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A pile of handmade face masks on a table.

An article in The Conversation by Patricia Kingori and Ruth Ogden explores views of people in England on who should decide when and if the COVID-19 pandemic is ‘over’.

Following the government’s announcement in February that COVID restrictions would be lifted in England, the authors conducted a survey with 1,000 people across the country.

Of the people surveyed, 57% disagreed that the removal of COVID restrictions indicated the end of the pandemic. Half of the participants believed it should be scientists who decide when the pandemic ends, fewer than 5% believed that the government should decide.

Beliefs about who should end the pandemic varied between groups of people. Men were more likely than women to believe the decision should rest with the government. Unvaccinated people were more likely to believe that a public vote should be held to decide. And being vaccinated was associated with a greater belief that this decision should be taken by scientists.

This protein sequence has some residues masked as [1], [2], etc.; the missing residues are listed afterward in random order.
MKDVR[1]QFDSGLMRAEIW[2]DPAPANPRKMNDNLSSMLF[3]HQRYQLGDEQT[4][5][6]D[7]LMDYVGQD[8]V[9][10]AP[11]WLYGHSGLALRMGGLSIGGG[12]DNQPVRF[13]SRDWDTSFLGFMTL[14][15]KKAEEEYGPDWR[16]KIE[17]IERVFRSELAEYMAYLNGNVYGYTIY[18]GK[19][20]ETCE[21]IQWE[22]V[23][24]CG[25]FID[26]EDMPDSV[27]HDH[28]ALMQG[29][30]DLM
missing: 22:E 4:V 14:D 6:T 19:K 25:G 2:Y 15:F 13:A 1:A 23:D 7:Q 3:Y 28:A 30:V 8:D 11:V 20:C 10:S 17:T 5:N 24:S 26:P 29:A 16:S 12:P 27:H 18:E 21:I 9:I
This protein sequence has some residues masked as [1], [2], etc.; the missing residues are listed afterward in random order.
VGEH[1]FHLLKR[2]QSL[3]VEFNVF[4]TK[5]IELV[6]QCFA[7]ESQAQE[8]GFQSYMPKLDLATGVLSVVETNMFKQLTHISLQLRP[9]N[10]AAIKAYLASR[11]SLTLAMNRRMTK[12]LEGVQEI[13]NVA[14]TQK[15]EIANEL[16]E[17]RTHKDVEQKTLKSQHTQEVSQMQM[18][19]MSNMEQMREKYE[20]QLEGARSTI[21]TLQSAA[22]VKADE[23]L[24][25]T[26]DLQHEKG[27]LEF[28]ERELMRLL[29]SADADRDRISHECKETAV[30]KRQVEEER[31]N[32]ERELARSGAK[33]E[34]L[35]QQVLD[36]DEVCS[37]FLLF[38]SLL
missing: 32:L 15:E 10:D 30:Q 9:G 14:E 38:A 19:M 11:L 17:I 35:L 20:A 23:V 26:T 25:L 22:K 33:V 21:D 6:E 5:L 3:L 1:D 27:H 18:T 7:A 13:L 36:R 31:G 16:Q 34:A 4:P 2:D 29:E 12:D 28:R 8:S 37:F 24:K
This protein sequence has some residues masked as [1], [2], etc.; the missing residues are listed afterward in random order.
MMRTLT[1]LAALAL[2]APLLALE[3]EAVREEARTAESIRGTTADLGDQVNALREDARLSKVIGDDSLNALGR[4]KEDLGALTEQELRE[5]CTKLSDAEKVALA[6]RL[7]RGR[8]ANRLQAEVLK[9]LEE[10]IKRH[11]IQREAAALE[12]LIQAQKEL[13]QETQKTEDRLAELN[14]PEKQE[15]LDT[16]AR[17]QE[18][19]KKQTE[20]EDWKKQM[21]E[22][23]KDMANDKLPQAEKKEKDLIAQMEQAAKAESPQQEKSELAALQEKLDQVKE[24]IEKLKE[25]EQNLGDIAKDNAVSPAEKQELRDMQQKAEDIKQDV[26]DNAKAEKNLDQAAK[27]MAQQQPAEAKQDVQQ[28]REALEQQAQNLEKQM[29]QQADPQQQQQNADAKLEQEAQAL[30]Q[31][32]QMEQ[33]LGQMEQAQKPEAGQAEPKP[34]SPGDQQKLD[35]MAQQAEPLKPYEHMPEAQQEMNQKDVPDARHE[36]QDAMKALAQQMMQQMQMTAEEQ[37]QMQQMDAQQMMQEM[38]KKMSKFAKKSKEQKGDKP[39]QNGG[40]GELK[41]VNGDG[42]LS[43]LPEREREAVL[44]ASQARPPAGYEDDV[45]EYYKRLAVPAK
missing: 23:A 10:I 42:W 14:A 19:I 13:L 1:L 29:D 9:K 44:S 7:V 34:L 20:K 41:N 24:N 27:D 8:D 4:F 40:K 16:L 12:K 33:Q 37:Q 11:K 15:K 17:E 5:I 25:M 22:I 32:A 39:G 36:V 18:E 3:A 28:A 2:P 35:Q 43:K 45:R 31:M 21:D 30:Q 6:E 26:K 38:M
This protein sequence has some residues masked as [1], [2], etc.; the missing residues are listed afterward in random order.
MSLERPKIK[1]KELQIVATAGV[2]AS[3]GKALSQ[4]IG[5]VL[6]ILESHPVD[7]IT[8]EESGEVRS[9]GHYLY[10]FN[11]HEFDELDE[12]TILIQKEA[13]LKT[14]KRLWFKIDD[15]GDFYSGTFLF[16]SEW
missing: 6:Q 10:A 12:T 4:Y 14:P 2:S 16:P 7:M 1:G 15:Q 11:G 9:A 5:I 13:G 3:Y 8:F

The article highlights the challenge of reconciling these differences as the country emerges from the pandemic.

You can read the full article on The Conversation.

Patricia Kingori is a Professor of Global Health Ethics at the Ethox Centre and the Wellcome Centre for Ethics and Humanities, and Ruth Ogden is a Reader in Experimental Psychology, Liverpool John Moores University.

Patricia KingoriRuth Ogden

Photo by Vera Davidova on Unsplash